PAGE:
........................

Herskowitz also revealed the following:

-In 2003, Bush’s father indicated to him that he disagreed with his son’s invasion of Iraq.

.........................

Bush’s circle of pre-election advisers had a fixation on the political capital that British Prime Minister Margaret Thatcher collected from the Falklands War. Said Herskowitz: “They were just absolutely blown away, just enthralled by the scenes of the troops coming back, of the boats, people throwing flowers at [Thatcher] and her getting these standing ovations in Parliament and making these magnificent speeches.”

Republicans, Herskowitz said, felt that Jimmy Carter’s political downfall could be attributed largely to his failure to wage a war. He noted that President Reagan and President Bush’s father himself had (besides the narrowly-focused Gulf War I) successfully waged limited wars against tiny opponents – Grenada and Panama – and gained politically. But there were successful small wars, and then there were quagmires, and apparently George H.W. Bush and his son did not see eye to eye.

“I know [Bush senior] would not admit this now, but he was opposed to it. I asked him if he had talked to W about invading Iraq. “He said, ‘No I haven’t, and I won’t, but Brent [Scowcroft] has.’ Brent would not have talked to him without the old man’s okaying it.” Scowcroft, national security adviser in the elder Bush’s administration, penned a highly publicized warning to George W. Bush about the perils of an invasion.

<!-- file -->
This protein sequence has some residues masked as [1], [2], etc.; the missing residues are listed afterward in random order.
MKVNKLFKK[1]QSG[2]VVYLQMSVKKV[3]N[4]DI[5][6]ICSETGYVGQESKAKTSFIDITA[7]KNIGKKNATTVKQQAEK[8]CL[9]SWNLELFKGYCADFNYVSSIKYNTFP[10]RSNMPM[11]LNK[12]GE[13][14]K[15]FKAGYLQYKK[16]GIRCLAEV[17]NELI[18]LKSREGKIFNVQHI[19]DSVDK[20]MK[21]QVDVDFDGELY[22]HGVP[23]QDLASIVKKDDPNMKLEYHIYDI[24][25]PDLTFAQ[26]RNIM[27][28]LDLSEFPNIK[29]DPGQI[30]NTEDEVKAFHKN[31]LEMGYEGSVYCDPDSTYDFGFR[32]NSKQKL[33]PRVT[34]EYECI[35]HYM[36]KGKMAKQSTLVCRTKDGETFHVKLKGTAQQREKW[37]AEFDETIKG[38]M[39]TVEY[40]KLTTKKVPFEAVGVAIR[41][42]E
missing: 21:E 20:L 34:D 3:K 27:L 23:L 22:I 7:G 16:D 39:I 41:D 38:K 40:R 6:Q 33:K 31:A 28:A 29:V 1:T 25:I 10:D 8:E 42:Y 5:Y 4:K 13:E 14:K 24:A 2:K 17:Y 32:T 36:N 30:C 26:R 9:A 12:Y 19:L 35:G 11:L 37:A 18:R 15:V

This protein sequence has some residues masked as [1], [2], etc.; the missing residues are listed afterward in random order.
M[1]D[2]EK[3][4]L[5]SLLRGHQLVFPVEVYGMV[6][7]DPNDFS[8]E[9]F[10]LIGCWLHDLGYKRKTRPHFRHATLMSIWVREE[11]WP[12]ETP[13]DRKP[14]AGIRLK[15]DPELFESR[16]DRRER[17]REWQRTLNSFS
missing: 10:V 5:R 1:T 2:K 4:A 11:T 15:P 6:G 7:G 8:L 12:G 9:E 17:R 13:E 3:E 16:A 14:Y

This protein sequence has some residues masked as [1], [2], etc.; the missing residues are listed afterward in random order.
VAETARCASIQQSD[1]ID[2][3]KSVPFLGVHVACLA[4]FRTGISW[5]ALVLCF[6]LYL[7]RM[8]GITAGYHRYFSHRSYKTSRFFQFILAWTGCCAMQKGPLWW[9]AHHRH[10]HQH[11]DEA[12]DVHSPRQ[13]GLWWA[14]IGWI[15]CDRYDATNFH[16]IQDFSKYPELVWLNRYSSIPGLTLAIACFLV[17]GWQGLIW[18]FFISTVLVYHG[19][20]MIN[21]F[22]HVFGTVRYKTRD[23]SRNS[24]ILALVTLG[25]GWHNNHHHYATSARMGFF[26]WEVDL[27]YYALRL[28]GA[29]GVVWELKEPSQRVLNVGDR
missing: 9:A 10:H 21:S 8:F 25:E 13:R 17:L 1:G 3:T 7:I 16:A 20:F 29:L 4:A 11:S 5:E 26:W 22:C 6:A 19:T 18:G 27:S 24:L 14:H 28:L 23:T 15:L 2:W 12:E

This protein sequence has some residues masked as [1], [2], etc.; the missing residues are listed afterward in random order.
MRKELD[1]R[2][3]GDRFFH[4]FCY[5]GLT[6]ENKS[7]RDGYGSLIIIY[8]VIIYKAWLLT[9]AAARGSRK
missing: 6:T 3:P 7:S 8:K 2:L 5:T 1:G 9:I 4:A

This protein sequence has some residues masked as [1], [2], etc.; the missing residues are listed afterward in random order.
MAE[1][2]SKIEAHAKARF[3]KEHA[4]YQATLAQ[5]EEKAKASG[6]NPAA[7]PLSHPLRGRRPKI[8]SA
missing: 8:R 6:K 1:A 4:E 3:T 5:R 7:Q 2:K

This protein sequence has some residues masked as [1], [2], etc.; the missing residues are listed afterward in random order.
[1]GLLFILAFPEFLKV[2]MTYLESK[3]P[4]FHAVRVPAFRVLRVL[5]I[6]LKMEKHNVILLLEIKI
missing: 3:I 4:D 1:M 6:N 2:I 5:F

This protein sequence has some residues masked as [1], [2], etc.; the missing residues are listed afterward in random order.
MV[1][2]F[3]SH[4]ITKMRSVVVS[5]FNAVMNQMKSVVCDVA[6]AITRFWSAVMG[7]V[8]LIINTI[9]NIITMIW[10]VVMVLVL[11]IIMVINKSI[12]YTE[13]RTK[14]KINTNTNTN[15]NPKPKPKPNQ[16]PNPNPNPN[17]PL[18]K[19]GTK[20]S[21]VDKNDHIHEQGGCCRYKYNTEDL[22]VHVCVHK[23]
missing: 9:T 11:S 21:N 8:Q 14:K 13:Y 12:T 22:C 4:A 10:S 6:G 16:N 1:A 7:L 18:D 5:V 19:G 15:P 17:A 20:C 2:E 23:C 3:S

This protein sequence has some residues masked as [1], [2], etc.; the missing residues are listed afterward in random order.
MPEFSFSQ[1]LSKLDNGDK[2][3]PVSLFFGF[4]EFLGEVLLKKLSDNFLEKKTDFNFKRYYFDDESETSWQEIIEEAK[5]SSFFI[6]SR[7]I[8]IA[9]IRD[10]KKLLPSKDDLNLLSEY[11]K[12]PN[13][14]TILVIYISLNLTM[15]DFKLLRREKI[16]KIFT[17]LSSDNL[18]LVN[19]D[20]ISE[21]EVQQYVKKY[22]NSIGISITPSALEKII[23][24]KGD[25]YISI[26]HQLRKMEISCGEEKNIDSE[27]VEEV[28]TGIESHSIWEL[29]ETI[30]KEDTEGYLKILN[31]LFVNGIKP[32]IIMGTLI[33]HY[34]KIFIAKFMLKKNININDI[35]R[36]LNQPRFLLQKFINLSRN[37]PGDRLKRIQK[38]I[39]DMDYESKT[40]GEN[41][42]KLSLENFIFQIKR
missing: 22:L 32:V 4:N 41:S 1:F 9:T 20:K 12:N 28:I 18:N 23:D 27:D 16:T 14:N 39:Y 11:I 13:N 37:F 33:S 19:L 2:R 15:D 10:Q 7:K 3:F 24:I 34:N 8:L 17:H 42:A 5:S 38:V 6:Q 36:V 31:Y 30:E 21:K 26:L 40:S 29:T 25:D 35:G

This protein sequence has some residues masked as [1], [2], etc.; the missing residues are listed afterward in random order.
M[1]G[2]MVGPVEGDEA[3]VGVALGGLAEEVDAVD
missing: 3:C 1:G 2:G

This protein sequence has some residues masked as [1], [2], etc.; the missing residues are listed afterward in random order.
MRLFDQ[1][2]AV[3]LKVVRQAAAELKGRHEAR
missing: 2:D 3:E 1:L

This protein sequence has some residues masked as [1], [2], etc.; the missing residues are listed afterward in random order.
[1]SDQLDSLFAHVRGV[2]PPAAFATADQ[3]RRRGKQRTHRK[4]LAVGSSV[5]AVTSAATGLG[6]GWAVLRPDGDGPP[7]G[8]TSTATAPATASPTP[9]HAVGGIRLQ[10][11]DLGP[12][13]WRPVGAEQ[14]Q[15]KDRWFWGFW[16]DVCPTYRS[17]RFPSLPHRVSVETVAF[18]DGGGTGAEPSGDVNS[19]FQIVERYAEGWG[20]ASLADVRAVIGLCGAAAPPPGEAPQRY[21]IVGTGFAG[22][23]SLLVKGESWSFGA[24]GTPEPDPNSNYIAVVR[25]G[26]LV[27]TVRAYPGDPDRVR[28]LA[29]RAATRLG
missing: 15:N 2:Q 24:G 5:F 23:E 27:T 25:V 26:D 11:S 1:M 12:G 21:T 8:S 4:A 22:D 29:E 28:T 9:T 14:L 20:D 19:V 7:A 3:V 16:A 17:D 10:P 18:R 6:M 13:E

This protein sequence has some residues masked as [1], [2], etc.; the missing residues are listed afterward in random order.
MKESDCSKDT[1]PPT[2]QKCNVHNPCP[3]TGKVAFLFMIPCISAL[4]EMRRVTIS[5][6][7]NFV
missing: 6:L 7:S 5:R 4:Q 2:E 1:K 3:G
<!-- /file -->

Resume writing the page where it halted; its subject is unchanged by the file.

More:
Herskowitz’s revelations are not the sole indicator of Bush’s pre-election thinking on Iraq. In December 1999, some six months after his talks with Herskowitz, Bush surprised veteran political chroniclers, including the Boston Globe’s David Nyhan, with his blunt pronouncements about Saddam at a six-way New Hampshire primary event that got little notice: “It was a gaffe-free evening for the rookie front-runner, till he was asked about Saddam’s weapons stash,” wrote Nyhan. ‘I’d take ‘em out,’ [Bush] grinned cavalierly, ‘take out the weapons of mass destruction…I’m surprised he’s still there,” said Bush of the despot who remains in power after losing the Gulf War to Bush Jr.’s father…It remains to be seen if that offhand declaration of war was just Texas talk, a sort of locker room braggadocio, or whether it was Bush’s first big clinker. ”

The notion that President Bush held unrealistic or naïve views about the consequences of war was further advanced recently by a Bush supporter, the evangelist Pat Robertson, who revealed that Bush had told him the Iraq invasion would yield no casualties. In addition, in recent days, high-ranking US military officials have complained that the White House did not provide them with adequate resources for the task at hand.

Herskowitz considers himself a friend of the Bush family, and has been a guest at the family vacation home in Kennebunkport. ................

“He told me that as a leader, you can never admit to a mistake,” Herskowitz said. “That was one of the keys to being a leader.”


I guess he never heard of Robert E. Lee at Gettysburg.

It takes a strong man to admit error.

posted by Steve @ 1:00:00 AM

1:00:00 AM